Michigan State University will be home to a new Industrial Assessment Center, or IAC, where faculty, staff, and students will work with Michigan companies to save money, improve energy efficiency, and reduce energy costs. ‘carbon footprint.
The US Department of Energy has awarded MSU $ 2.25 million over the next five years for this effort, which will support manufacturers and small and medium-sized commercial buildings in Michigan. This is part of a national DOE initiative that started in 1976 and now funds 32 TSIs across the country.
MSU will be the only operating in Michigan and the first in the state since 2017.
Assistant Professor MSU Kristen Cetin
“We have so much manufacturing in Michigan, but we didn’t have IAC,” said Kristen cetin, the director of the MSU center and assistant professor at the College of Engineering.
“It will be good to fill that void,” she said. “Even though we’re starting something new for MSU, we’re not really starting from square one because we have a lot of collaborative support. We have a large, diverse and interdisciplinary team.
“We spent a lot of time on Zoom developing this proposal – it was like talking to everyone in Michigan,” Cetin’s colleague said, Annick Anctil, with a laugh.
“But we both like working with a lot of people,” said Anctil, who is the centre’s deputy director. “Much of this center tries to reach out to communities and manufacturers who have not traditionally been represented in these projects.
Associate Professor MSU Annick Anctil
This goal of being more inclusive, explicitly stated by U.S. Secretary of Energy Jennifer M. Granholm when the DOE announced the 2021 IAC Cohort on July 26, resonated with Cetin and Anctil. Not only is the focus on MSU’s values, the university also has the breadth of expertise to help Michigan’s diverse range of manufacturers and commercial workspaces.
“Michigan State University is a world-class institution and a world leader in revolutionary discoveries that not only save lives, but create jobs,” said U.S. Senator Gary Peters, Township of D-Bloomfield, and member of the Senate Committee on Commerce, Science and Transport. “MSU will continue to play a key role in innovations that will help manufacturers reduce costs and reduce their carbon footprint. “
The College of Engineering forms the nucleus of the IAC, with faculty participation spanning several departments, including Cetin and Anctil’s House in the Department of Civil and Environmental Engineering.
“The IAC builds on MSU’s rich history of working with Michigan’s small and medium-sized businesses for the common good,” said Leo Kempel, dean of the College of Engineering. “Ensuring clean water, air, and communities for Michigan residents – while helping local businesses transform their businesses to support new markets and customers – is part of the College of Engineering’s mission. since first class at the end of the 19th century. This continues today and tomorrow.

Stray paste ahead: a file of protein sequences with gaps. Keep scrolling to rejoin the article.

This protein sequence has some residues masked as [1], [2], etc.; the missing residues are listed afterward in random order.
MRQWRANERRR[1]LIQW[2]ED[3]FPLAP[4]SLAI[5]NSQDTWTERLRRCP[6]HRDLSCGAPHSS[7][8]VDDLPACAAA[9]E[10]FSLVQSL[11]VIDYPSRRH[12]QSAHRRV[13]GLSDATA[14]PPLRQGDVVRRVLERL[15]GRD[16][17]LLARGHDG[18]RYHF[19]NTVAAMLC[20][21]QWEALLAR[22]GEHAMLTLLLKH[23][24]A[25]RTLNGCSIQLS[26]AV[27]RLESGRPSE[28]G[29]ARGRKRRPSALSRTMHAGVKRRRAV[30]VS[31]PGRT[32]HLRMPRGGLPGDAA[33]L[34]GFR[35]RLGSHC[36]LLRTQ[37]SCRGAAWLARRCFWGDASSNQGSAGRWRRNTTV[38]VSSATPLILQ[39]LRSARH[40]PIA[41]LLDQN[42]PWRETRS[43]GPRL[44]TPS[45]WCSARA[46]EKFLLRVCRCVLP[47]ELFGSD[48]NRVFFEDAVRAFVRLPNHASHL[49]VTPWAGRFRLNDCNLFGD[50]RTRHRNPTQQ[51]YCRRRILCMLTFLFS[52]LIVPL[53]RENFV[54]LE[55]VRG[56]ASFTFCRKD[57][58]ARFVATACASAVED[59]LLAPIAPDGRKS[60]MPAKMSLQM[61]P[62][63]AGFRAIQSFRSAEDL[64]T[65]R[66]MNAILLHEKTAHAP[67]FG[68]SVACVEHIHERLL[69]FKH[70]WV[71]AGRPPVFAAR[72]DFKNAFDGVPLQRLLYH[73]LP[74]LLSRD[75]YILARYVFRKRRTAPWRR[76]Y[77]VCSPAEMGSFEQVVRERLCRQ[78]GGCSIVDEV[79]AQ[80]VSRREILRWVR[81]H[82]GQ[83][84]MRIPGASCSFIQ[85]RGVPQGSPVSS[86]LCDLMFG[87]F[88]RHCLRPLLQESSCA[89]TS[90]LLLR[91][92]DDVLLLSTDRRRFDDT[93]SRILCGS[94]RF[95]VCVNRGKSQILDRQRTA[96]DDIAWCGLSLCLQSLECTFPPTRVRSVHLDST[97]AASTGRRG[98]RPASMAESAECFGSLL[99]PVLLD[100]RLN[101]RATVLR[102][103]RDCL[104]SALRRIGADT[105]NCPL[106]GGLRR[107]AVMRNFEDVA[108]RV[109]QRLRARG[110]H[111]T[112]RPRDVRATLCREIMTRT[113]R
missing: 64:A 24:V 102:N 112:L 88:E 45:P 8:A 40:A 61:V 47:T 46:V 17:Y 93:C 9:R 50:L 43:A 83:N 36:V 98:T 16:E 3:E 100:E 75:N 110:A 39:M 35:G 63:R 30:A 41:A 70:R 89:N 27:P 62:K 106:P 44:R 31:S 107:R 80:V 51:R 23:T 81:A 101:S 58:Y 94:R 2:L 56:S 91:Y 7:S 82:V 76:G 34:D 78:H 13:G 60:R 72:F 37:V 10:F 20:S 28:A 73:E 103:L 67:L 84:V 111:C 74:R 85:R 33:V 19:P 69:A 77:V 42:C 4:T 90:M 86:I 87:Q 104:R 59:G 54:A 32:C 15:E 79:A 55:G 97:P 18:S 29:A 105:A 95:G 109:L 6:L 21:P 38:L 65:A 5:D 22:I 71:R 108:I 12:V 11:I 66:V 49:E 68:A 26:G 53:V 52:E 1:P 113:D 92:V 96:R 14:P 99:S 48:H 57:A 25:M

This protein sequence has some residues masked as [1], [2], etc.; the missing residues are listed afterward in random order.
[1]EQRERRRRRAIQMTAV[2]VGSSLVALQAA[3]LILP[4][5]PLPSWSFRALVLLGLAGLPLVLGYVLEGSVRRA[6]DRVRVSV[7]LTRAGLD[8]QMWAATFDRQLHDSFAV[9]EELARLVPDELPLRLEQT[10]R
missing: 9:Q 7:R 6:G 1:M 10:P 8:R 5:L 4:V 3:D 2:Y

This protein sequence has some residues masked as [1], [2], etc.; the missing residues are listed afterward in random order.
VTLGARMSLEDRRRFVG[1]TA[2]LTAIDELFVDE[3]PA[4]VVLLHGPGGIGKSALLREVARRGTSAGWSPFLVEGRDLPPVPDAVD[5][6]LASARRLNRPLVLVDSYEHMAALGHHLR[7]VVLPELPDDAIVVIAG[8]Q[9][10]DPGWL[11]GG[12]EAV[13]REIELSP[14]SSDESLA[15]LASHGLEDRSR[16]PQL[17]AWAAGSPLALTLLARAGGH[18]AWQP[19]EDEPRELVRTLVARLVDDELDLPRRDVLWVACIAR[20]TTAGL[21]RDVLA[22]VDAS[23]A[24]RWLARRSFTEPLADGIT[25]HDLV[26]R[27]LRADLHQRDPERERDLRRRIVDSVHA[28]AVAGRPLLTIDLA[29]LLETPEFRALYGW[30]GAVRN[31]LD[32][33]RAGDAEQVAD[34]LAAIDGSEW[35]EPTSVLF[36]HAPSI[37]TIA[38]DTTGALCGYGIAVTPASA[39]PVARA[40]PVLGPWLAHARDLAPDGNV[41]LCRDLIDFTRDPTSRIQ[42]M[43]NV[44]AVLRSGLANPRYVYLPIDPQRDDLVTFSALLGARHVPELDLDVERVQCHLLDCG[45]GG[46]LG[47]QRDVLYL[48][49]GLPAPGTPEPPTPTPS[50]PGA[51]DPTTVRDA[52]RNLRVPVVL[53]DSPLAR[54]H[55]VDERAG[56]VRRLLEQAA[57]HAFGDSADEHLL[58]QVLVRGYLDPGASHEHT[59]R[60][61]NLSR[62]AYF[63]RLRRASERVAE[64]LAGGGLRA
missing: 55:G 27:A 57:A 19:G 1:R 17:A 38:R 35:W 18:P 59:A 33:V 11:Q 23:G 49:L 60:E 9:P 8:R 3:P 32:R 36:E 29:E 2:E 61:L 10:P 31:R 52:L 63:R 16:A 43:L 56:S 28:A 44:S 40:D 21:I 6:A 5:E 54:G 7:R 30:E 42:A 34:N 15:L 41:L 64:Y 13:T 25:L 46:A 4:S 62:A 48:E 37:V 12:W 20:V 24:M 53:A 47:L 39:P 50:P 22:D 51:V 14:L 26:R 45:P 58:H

Beyond the College of Engineering, MSU’s Assessment Center will capitalize on the wealth of experience and expertise found in MSU extension, the Sustainability Office, the Construction management program and Planning of infrastructure and facilities. MSU is also working with Henry Ford College in Dearborn, Michigan, and Michigan Technological University in the Upper Peninsula to ensure that the IAC is suitable to serve all of Michigan.
MSU’s TB Simon Power Plant experts and experience will be among the many resources staff, students and faculty will share with Michigan manufacturers as part of the state’s new Industrial Assessment Center. Credit: IPF
Experts from these institutions will lead assessments of Michigan’s manufacturing and commercial facilities. Students will play a critical role in assessing a company’s costs, energy consumption, and productivity, as well as making recommendations for improvement.
“Students will participate in important fieldwork, doing assessments with real manufacturers in real buildings,” Cetin said. And these opportunities will be open to any student interested in sustainability and energy efficiency, not just engineering students. The center will support more than 35 students per year evaluating manufacturing and commercial buildings.
“One of the goals of this center is workforce development,” Cetin said. “We are trying to improve the pool of available students who have the skills to support the manufacturing and energy sectors of the future. “
She and Anctil are excited about the opportunity to support Michigan’s historic and dynamic manufacturers, while continuing to train and promote new opportunities for the next generation of leaders and innovators.
“It’s not very common to see women in industrial valuation,” Anctil said. “So for me it’s also an exciting thing – having two women running this center – which will hopefully interest a more diverse group of students at all levels.”
For many reasons, MSU is a natural fit for the state’s newest IAC.
“We have all these different parts working on sustainability between IPF, Extension and our manufacturing related engineering departments. All of these different areas have had links in the past, but we didn’t really have a central force to bring them together until now, ”Cetin said. “This is a good opportunity for the university and for the state.”